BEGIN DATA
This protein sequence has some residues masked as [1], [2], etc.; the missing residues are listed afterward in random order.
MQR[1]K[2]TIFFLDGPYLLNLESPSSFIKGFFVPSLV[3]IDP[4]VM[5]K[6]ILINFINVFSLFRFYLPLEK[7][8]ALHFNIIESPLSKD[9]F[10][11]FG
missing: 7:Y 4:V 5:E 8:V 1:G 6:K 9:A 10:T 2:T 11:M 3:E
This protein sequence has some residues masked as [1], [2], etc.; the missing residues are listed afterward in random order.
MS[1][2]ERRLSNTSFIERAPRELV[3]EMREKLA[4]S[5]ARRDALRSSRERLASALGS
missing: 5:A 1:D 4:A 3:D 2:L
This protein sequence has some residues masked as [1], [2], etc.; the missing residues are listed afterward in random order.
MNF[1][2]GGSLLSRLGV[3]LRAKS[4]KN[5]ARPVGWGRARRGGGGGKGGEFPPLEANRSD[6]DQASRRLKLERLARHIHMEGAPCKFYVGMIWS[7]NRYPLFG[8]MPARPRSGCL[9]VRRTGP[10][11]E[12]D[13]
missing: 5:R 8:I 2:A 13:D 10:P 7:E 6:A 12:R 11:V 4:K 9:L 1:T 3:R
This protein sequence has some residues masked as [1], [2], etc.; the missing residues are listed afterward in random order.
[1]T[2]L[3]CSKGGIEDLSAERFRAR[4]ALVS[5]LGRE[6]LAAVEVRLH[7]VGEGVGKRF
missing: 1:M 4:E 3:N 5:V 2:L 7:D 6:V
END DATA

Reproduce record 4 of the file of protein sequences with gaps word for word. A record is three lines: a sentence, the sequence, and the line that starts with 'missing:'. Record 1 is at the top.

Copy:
This protein sequence has some residues masked as [1], [2], etc.; the missing residues are listed afterward in random order.
[1]T[2]L[3]CSKGGIEDLSAERFRAR[4]ALVS[5]LGRE[6]LAAVEVRLH[7]VGEGVGKRF
missing: 1:M 4:E 3:N 5:V 2:L 7:D 6:V